Much has been made of Mayor Ed Lee’s allegedly laundered campaign contributions this election season, but many of his opponents also have taken illegal money — amid considerably less scandal.
City ethics rules forbid candidates from taking money from people involved in organizations awarded city contracts worth more than $50,000 if those contracts are approved by the candidates in their current city jobs or by the office they are seeking.
Click on the photo at right to see a breakdown of how much in contract contributions each candidate has received.
The rule — designed to prevent pay-to-play politics — restricts donors from contributing during the period of contract negotiation until six months after it is approved.
But the rule is difficult to enforce because contract records are not searchable, a situation that often leaves donors, candidates and even the Ethics Commission with no way of knowing what is a legal donation. John St. Croix, the commission’s executive director, said the problem is unlikely to be fixed until at least 2013 because of strained budgets.
According to a cross-referencing of 2011 city contracts with donor lists disclosed by candidates, 11 mayoral hopefuls other than Lee have accepted technically illegal donations from city contractors. Candidates John Avalos and Bevan Dufty top the list in such donations, with $3,569 and $4,820 respectively. Most of the cash resulted from a slew of nonprofit donors involved in city contracts approved by Avalos and Dufty in their roles as city supervisors.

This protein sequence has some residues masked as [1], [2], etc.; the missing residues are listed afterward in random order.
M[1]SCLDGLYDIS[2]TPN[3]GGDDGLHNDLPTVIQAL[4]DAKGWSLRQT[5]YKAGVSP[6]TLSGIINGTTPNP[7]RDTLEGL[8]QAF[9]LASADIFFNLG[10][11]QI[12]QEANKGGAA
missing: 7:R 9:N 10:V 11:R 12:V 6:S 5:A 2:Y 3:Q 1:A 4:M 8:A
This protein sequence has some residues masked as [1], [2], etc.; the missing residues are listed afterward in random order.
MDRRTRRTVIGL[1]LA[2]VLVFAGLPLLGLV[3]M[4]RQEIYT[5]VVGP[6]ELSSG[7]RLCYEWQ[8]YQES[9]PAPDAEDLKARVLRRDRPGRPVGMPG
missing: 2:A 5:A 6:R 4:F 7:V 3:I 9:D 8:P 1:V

Avalos noted that some of these donations — 25 total for his campaign — amounted to as little as $10.
“When we are questioned about $10 donations made by people who serve as volunteers on nonprofit boards, it does bring a question to my mind about the efficacy of this particular law,” Avalos said. “I believe it is something that the Board of Supervisors needs to revisit.”
Dufty spokesman Roby Chavez said the campaign has returned one of its 24 donations with contractor conflicts, but hasn’t been able to easily determine the status of the others.
“We are working with The City to determine whether any other contributions are against city regulations and will work with the Ethics Commission to manage them accordingly,” Chavez said in an email.
Lee campaign spokesman Tony Winnicker said the mayor returned five donations worth $2,100 after it was discovered that they came from a company with a sewer project contract and another for the controversial Central Subway project.